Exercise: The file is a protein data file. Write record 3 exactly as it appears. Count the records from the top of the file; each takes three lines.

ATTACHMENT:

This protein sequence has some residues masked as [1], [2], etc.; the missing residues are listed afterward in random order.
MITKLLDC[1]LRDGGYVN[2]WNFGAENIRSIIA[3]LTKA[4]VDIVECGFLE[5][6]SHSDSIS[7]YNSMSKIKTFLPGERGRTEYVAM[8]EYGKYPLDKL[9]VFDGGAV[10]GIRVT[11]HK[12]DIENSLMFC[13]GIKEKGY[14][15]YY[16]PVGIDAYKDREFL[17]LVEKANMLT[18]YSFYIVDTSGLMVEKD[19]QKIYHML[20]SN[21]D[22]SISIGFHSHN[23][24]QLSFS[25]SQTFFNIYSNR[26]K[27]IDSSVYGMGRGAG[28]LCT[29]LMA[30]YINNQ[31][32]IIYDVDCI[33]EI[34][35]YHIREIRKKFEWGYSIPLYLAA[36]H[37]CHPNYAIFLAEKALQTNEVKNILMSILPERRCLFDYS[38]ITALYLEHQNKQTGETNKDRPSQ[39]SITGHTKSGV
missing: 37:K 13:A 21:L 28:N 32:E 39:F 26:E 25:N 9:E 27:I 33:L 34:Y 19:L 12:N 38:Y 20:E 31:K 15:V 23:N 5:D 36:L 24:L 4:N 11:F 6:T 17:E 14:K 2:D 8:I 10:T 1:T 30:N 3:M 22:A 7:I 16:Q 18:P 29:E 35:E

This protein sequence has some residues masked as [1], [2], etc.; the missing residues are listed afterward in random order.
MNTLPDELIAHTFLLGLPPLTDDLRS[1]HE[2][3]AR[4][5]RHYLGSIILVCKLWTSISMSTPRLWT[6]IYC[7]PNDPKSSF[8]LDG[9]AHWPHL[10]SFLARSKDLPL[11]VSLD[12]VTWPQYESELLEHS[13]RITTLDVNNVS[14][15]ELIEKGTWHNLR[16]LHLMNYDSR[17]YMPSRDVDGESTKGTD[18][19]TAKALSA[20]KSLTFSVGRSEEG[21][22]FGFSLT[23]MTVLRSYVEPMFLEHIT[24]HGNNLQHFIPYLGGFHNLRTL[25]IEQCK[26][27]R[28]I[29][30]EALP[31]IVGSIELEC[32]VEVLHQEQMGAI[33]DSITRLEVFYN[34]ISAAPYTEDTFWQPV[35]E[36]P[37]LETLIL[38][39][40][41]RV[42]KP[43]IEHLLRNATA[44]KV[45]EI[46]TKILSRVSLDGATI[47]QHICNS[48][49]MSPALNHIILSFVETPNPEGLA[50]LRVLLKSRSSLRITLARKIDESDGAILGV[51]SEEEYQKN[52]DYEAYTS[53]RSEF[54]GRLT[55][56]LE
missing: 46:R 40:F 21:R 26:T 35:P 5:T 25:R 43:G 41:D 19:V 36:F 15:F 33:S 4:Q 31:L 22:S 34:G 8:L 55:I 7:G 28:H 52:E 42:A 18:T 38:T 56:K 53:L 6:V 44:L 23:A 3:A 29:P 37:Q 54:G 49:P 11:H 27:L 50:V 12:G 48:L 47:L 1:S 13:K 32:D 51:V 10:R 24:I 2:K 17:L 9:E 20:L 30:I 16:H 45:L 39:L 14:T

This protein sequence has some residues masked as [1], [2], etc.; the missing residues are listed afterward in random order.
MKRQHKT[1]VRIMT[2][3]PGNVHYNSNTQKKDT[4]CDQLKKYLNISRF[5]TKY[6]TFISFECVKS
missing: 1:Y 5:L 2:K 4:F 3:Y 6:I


This protein sequence has some residues masked as [1], [2], etc.; the missing residues are listed afterward in random order.
MKRQHKT[1]VRIMT[2][3]PGNVHYNSNTQKKDT[4]CDQLKKYLNISRF[5]TKY[6]TFISFECVKS
missing: 1:Y 5:L 2:K 4:F 3:Y 6:I